The Idea and practice of Cooperatives
Cooperatives are community-based associations whose members work together on a voluntary basis for the benefit of all. It needs at least three people to found a cooperative. The purpose defined in the cooperatives' statutes may serve social, cultural and economic interests. The principles of self-help, self-responsibility and self-administration as well as trust and reliability form the fundamental basis of all cooperatives. They are based upon democratic principles and intend to contribute towards an improvement in general living conditions. It is a model of civic self-help. Cooperatives are open to all people, regardless of social, political, religious or ethnical background. The idea for the first cooperative organizations goes back to the Welshman Robert Owen. Early precursors can be dated back to the Middle Ages. In Germany, at a time of economic plight in the 19th century, the concept was adapted and shaped in particular by Hermann-Schulze-Delitzsch and Friedrich Wilhelm Raiffeisen. They founded non-profit financial cooperatives with open membership and joint business operation in order to make low-interest loans available to farmers and craftsmen. The cooperative idea is spread widely today in Germany. It is applied in the most varied aspects of life such as labor, finances, nutrition or housing. Cooperative practice is a matter of specific, tangible commitment to a common goal. Today, the cooperatives, with their practised solidarity, are an effective structural element of society in Germany. The aim of social self-organization in cooperatives is to live and breathe personal responsibility and to practice solidarity among the members.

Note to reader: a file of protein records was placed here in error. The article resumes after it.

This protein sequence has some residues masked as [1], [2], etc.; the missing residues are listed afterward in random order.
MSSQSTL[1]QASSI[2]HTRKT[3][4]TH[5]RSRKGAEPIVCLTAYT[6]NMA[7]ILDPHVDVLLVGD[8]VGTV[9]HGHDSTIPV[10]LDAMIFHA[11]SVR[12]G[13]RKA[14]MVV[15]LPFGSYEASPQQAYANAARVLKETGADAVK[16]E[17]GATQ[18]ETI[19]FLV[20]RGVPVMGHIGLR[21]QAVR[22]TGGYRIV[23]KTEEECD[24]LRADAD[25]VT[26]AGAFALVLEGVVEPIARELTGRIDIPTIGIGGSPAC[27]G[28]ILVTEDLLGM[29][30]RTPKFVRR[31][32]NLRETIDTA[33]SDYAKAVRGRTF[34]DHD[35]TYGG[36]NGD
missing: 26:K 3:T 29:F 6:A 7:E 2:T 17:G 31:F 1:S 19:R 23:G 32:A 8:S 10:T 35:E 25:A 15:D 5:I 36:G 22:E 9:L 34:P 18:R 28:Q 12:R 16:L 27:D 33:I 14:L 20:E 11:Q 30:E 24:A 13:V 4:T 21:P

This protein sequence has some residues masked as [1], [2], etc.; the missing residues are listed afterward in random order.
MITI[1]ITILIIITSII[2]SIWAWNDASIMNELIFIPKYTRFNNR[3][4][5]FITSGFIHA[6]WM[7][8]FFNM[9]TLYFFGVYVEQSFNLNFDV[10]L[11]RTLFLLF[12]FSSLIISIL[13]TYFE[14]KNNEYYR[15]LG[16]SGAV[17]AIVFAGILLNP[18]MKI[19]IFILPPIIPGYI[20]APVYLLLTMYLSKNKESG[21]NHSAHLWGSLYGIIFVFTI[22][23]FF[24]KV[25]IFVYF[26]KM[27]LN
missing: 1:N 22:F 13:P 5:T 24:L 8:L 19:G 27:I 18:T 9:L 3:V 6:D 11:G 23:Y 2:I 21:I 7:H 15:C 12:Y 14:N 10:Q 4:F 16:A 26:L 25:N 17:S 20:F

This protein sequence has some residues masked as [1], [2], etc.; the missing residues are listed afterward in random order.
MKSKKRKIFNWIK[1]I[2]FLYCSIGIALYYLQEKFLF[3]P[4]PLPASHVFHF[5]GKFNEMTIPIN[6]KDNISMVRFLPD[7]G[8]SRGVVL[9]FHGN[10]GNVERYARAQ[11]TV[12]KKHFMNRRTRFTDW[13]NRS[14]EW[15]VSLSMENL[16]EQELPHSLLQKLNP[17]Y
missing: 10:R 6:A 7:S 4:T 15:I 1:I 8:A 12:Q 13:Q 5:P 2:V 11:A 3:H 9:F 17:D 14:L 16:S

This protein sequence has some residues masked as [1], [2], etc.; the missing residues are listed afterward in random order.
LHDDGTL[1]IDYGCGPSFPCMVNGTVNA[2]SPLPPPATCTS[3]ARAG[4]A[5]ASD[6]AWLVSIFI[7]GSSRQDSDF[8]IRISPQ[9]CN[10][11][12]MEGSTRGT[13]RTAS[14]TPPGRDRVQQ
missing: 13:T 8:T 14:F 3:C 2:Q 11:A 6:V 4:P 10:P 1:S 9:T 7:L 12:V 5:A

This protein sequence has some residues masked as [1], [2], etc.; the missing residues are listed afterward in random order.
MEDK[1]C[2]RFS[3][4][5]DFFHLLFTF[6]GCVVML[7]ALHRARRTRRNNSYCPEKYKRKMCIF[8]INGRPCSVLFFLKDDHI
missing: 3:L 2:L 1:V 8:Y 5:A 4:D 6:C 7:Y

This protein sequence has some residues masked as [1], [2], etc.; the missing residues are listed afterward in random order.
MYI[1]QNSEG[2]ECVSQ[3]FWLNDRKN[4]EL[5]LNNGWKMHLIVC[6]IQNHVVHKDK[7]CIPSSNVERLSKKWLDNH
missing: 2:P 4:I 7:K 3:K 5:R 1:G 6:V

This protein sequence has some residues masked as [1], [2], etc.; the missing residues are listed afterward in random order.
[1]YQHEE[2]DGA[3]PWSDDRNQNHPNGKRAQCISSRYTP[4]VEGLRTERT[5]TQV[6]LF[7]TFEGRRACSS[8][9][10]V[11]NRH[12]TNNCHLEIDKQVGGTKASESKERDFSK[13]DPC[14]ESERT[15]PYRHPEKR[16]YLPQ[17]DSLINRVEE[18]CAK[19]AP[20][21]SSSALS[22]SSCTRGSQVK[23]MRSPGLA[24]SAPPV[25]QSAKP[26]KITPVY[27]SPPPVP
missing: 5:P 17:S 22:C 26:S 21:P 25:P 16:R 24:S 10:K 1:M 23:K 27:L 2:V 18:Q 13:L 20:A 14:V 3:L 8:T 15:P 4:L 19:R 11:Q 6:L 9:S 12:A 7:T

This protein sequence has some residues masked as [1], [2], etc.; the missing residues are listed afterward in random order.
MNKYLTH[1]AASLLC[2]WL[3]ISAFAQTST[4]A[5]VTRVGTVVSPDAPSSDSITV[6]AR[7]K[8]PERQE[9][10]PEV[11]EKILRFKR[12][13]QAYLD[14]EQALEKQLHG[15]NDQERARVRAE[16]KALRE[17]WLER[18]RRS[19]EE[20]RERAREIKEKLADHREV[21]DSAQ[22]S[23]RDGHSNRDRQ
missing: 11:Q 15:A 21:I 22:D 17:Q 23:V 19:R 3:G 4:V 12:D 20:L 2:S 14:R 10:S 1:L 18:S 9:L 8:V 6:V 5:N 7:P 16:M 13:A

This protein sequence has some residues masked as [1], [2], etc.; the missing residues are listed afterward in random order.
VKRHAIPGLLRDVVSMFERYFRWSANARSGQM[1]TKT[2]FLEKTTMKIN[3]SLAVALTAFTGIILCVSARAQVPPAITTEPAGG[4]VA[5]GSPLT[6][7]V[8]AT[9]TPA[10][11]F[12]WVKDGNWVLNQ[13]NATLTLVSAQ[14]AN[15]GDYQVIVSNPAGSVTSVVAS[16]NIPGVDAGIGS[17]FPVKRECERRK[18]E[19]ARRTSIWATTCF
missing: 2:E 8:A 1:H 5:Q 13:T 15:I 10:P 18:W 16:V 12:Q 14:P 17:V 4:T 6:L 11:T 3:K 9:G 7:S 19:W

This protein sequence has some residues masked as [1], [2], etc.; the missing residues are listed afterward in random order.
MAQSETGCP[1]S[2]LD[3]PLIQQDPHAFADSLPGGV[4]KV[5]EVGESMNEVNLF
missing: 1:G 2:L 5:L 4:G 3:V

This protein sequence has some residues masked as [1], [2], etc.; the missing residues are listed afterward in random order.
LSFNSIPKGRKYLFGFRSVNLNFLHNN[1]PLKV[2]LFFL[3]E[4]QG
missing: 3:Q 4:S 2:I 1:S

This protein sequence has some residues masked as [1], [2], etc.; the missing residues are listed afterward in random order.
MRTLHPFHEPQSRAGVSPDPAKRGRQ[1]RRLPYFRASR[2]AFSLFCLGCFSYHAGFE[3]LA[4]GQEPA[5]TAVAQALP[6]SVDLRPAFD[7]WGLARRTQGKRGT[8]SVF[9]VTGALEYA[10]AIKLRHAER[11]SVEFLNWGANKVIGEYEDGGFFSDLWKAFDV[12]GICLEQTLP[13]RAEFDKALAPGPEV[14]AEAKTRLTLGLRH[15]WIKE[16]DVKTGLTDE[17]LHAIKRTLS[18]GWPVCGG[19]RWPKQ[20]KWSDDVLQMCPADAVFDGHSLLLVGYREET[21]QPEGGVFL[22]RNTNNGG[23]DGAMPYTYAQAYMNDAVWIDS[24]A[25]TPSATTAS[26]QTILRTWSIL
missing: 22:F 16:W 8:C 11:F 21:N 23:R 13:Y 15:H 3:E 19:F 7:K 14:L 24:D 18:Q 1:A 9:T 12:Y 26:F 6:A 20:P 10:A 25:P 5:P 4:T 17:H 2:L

The cooperative idea was soon taken up by actors on both a regional and global plain and soon encompassed large social circles. To broad circles of society the idea of the cooperative opened up new possibilities for social participation and has proven itself till this day to be extremely dynamic and influential. The idea of the cooperative was maintained and pursued further even under adverse conditions such as the era of National Socialism and during the division of Germany. Today, cooperatives in Germany have more than 21 million members. Worldwide there are 800 million members of cooperatives in more than 100 countries.
Deutsche Hermann-Schulze-Delitzsch-Gesellschaft e. V.
Deutsche Friedrich-Wilhelm-Raiffeisen-Gesellschaft e. V.